By Nick Butler

Support in the home constituency of Prime Minister Erna Solberg is thought to be opposed to the bid ©AFP/Getty ImagesNorway's Conservative Party has decided against a collective decision for or against Oslo's bid to host the 2022 Olympics and Paralympics during their National Congress this weekend, although various opinions were expressed either way. 

It follows the decision of the Progress Party, the minority in the country's coalition Government behind the Conservative majority, to collectively vote against the bid last week on the grounds that the expense required is not justifiable in a time of economic woe.

Several members of the Progress Party are in the Norwegian Government, including party leader Sviv Jensen, who is also the Norwegian Finance Minister.

With the bid virtually dependent on the decision of the Government over whether to provide endorsement, due in the autumn, the ultimate decision of the Conservative Party from which the rest of the Government is compiled, is absolutely crucial

Among Conservative figures who remain behind the bid is the Mayor of Oslo Fabian Stang, a longstanding supporter to bring the Games back to the capital city for the first time since 1952.

He gave an impassioned plea to party colleagues during the Congress, asking them to "give the young an Olympic Games" in order to "show the world our values".

But it is thought many other figures in the party are in opposition, and public opinion polls taken from the Hordaland constituency of Prime Minister Erna Solberg in the west of the country, are also heavily against the bid.

The Conservative Congress followed the decision of the Progress Party, led by Sviv Jensen, to oppose the bid during their National Congress ©AFP/Getty ImagesThe Conservative Congress followed the decision of the Progress Party, led by Sviv Jensen, to oppose Oslo's bid to host the 2022 Winter Olympics and Paralympics ©AFP/Getty Images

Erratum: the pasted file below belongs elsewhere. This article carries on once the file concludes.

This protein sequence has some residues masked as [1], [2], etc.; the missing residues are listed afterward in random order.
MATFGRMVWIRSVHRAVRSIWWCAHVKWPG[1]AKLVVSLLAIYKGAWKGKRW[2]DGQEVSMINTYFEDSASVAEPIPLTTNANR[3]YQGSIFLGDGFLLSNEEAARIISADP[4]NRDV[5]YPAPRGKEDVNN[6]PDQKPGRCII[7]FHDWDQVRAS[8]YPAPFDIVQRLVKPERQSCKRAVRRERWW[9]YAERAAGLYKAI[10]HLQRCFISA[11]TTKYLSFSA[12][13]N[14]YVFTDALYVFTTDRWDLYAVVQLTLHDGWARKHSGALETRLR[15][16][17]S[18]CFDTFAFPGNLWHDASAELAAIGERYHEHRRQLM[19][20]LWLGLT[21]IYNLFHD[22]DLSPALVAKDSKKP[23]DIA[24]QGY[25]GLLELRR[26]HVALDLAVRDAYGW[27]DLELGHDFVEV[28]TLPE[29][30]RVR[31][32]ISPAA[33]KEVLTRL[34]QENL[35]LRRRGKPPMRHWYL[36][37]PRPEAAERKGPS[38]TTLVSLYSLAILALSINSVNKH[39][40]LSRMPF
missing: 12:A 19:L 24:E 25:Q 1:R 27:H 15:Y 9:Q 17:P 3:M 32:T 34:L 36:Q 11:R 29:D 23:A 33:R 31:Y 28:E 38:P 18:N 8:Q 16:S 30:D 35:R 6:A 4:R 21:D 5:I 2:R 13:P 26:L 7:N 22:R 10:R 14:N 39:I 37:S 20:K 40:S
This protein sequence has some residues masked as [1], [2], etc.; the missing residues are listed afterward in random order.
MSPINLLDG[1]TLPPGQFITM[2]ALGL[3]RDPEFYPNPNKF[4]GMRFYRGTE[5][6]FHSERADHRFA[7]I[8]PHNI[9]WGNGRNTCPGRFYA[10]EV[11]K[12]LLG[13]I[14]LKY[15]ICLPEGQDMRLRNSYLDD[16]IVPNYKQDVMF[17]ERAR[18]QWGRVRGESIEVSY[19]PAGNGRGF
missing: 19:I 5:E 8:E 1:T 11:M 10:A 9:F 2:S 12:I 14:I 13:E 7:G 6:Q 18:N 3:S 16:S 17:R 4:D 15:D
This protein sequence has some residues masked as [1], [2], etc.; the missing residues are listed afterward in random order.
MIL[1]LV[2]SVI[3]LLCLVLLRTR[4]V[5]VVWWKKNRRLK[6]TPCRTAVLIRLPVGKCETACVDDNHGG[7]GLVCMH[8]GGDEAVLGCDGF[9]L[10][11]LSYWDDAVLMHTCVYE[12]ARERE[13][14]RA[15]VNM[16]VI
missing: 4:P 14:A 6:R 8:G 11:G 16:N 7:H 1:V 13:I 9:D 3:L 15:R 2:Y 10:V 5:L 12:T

It is likely Oslo 2022 will be working hard behind the scenes to garner greater Conservative support, and Organising Committee chief executive Eli Grimsby claimed to insidethegames last week that recent setbacks have not marked the death knell of the bid and they remain confident they can still reverse their fortunes.

Following a video conference with the International Olympic Committee (IOC) last week, the Congress comes at a crucial time in the bid process, for Oslo along with the four other applicants: Almaty, Beijing, Kraków and Lviv.

The files of all five are currently being analysed before a technical report is produced to assist the IOC's ruling Executive Board with its selection of an unspecified number of the candidate cities when it is due to meet in Lausanne on July 8 and 9.

Visits will then be made to each by the IOC Evaluation Commission before the winning city is revealed at the IOC Session in Kuala Lumpur, Malaysia on July 31, 2015.

Despite this timetable, Oslo opted not to bring forward the decision of the Government to endorse or oppose the bid. 

This decision, announced by Minister of Culture Thorhild Widvey last week, has been criticised by the Labour opposition, with party secretary Raymond Johansen requesting immediate clarification of the Government's stance as he described how the delay does not conform with the "new reality" of the country's economic and political position.

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